The IT revolution has unevenly affected the world in terms of enhancing living standards, governance, the economy, employability, etc. Successful diffusion and adoption of IT is time and resource intensive. It has led to increasingly uneven productivity gaps between frontier firms and others. Income and wealth inequality has increased. In the past two decades, the top one percent have gained enormously, while the bottom 80 percent have steadily lost. The job-mix in the economy continues to change faster than people can adapt since many routine tasks are being automated; skill levels required for new jobs is steadily rising. There is great uncertainty about future wage-earning jobs– what will they be, how long will they last, what skills will they require, what future prospects will they carry, where will they be available, how can one reskill, etc. In fact, how the world will reorganize itself under the pressure of technological advances is not at all clear. There will be phase transitions galore at different skill levels for humans. Gathering and analyzing data to even understand or discern trends as to what is happening around us has become impossible because the situation is changing so fast. Statistical analysts are out of their depth. New ways to integrate various data sources without compromising privacy and confidential business information could reveal useful information about the changing workforce but it would only be useful as history and not for planning. The best forecaster for the future remains Kurzweil.48 The situation is heading towards chaos. However, education will be a key influence on worker income, but matching education with opportunity will be a loaded game of dice.
4.2 Law of phase transition
Languages (natural and programming) connect humans and machines in seemingly random fashion. Graph theory tells us that massively connected men and machines will lead to phase transitions. Everytime connectivity breaches a critical point, a phase transition occurs in the way nodes form or reform into clusters. The millennials’ world is already vastly different from the world of their parents who were far less connected. Since 1960, we know from graph theory that if we have a set of $n$ nodes and start linking them randomly, then when $m = n/2$ links are made, a phase transition in the graph occurs in the sense that a giant connected component in the graph spontaneously appears, while the next largest component is quite small.49 Additionally, such giant components remain stable in the sense that how we add or delete $o(n)$ edges, the size of the giant component does not change by more than $o(n)$. What is seen is that even uncoordinated linking, whether protein interaction networks, telephone call graphs, scientific collaboration graphs, and many others show such generic behavior of forming giant components.50 This immediately suggests a basic involuntary mechanism by which a society at various levels of evolution spontaneously reorganizes itself as nodes (people, machines, resources, etc.) connect or disconnect in apparent randomness. The effect is highly visible in the IoT world of the millennials who become spontaneously polarized on issue-based social networks.
Rapidly increasing connectivity among men and machines has already imposed upon the global socio-politico-economic structure, a series of issue-dependent phase transitions. More will occur in areas where massive connectivity is in the offing. Immediately before a transition, existing man-made laws begin to crack, and in the transition, they break down. Post-transition, new laws must be framed and enforced to establish order. Since such a phase transition is a statistical phenomenon, the only viable way of managing it is to manage groups by abbreviating individual rights and enhancing those of its leaders. The emergence of strongman style leadership and its contagious spreading across the world is thus to be expected because job-starved millennials will expect them to destroy the past and create a new future over the rubble. It appears inevitable that many humans will perish during the transition for lack of jobs or their inability to adapt to new circumstances. Robots will gain dominance over main job clusters while society reorganizes. Ironically, robots neither need jobs, nor job satisfaction, nor a livelihood. So there will be an aura of rational ruthlessness in the reorganization.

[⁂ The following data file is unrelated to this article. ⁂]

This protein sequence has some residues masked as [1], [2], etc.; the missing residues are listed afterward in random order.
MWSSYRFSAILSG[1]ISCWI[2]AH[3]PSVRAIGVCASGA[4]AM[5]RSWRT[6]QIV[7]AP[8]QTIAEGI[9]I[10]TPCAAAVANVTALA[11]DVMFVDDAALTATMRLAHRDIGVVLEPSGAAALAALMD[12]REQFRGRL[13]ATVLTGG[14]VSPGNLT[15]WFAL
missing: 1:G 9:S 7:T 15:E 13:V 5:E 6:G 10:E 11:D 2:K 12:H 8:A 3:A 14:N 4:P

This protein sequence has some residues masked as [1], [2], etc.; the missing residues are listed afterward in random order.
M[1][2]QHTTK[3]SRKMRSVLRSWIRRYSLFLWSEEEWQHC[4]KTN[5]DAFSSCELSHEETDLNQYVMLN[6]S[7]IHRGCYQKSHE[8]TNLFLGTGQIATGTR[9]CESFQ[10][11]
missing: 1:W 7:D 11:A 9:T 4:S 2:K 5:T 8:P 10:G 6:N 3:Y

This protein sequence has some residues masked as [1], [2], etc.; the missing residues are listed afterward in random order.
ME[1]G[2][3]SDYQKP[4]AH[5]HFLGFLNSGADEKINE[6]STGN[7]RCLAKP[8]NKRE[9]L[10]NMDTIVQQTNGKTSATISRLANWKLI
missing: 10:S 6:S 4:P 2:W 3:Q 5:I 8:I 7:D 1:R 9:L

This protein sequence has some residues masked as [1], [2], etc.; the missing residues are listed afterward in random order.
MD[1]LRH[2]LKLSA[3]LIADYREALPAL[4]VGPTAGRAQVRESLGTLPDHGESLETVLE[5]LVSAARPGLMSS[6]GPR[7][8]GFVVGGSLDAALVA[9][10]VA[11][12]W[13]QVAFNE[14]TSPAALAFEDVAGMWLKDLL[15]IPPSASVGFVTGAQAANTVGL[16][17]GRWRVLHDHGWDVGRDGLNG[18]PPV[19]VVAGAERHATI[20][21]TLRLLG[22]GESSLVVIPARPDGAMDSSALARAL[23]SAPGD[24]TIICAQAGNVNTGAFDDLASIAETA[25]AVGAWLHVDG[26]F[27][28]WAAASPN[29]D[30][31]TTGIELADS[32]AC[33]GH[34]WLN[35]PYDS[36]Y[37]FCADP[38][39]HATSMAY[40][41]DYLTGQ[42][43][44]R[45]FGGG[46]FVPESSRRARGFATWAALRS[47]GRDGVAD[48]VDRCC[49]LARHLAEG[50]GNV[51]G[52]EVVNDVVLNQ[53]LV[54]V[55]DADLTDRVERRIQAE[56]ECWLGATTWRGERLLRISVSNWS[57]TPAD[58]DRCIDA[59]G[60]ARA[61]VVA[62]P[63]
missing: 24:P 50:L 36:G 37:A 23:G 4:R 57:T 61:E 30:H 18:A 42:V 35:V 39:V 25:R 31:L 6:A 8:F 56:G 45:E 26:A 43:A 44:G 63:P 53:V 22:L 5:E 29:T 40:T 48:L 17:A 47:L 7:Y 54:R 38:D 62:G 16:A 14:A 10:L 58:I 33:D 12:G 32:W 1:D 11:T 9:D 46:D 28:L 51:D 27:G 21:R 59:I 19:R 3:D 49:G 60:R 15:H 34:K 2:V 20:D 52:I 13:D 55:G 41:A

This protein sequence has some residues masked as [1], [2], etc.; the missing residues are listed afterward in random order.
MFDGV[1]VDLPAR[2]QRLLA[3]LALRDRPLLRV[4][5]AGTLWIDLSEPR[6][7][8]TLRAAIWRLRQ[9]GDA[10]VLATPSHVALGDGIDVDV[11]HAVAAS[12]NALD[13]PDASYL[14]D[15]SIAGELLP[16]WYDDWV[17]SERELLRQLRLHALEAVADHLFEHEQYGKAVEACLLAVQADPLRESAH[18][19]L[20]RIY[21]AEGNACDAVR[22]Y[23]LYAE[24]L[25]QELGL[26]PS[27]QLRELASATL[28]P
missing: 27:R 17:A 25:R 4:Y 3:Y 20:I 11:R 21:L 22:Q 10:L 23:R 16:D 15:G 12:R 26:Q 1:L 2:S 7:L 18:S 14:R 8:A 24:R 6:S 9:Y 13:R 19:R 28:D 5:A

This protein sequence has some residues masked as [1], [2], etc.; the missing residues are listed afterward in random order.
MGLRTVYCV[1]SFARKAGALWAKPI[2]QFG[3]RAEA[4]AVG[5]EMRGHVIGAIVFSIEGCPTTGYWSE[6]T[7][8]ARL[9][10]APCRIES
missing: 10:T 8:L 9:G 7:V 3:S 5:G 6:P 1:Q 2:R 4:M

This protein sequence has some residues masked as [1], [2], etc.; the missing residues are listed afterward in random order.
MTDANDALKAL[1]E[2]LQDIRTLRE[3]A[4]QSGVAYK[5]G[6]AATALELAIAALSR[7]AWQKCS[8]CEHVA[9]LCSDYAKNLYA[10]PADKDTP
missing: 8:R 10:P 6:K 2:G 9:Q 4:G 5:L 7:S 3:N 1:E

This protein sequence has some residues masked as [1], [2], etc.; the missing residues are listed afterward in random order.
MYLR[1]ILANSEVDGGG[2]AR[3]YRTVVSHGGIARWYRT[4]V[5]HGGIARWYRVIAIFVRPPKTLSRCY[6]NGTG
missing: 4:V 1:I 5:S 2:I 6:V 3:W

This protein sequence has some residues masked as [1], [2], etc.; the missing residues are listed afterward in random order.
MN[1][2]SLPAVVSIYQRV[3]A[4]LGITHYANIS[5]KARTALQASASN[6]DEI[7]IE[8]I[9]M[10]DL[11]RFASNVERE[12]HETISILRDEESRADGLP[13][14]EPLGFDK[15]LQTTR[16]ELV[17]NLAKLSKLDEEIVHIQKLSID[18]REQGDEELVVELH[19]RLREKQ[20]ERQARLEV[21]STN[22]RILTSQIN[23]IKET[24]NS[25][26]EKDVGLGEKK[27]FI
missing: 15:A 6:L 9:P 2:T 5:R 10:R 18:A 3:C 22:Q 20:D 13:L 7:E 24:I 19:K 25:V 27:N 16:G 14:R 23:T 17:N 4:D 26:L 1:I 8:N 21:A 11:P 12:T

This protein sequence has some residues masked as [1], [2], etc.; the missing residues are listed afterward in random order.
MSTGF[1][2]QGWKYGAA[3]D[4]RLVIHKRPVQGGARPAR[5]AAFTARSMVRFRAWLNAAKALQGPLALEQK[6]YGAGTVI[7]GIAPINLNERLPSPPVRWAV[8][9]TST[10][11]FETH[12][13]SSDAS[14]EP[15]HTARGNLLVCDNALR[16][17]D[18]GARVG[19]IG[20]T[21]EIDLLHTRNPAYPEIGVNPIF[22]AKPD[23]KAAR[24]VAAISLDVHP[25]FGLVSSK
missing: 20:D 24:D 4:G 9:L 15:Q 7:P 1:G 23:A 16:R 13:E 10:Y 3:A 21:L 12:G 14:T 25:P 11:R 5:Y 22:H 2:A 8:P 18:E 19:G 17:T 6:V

4.3 The fragile limits of human intelligence
We posit a definition of knowledge and intelligence. Given massive amounts of data, condensing it into a smaller sized axiomatic system from which a subset of the data can be regenerated, and data outside the subset can be created by interpolation and extrapolation. The resulting axiomatic system is called knowledge, and the process of deducing the axiomatic system is called intelligence. The process of regeneration, interpolation, and extrapolation is called computation. The baby steps of knowledge creation are what babies take with a primitive but malleably evolvable brain–the physical matter that acquires, analyses, and processes data. Further evolution of the brain depends on the environment with which it interacts by establishing multiple feedback loops by continuously condensing its already acquired knowledge and knowledge acquired from the environment into abstract concepts, which themselves undergo further compaction.
[ 38 ] Weiß & Schwietring (2018).
[ 39 ] Weiß & Schwietring (2018).
[ 40 ] IoT is the network of physical objects–devices, vehicles, buildings, etc., which are embedded with electronics, software, sensors, and network connectivity, which enable these objects to collect and exchange data.
[ 41 ] Yahoo (2016).
[ 42 ] Best (2013); Young (2016).
[ 43 ] Gibney (2016).
[ 44 ] Solon (2017).
[ 45 ] See, e.g., GenomeWeb (20170221). See also: Stockton (2017).
[ 46 ] As quoted in Stockton (2017).
[ 47 ] NAP (23640) (2017). See also: Crawford & Calo (2016); White House (2016a-c).
[ 48 ] Kurzweil (1999), Kurzweil (2005).
[ 49 ] Erdős & Rényi (1960). See also: Krivelevich & Sudakov (2012).
[ 50 ] Bollobas, Janson & Riordan (2007).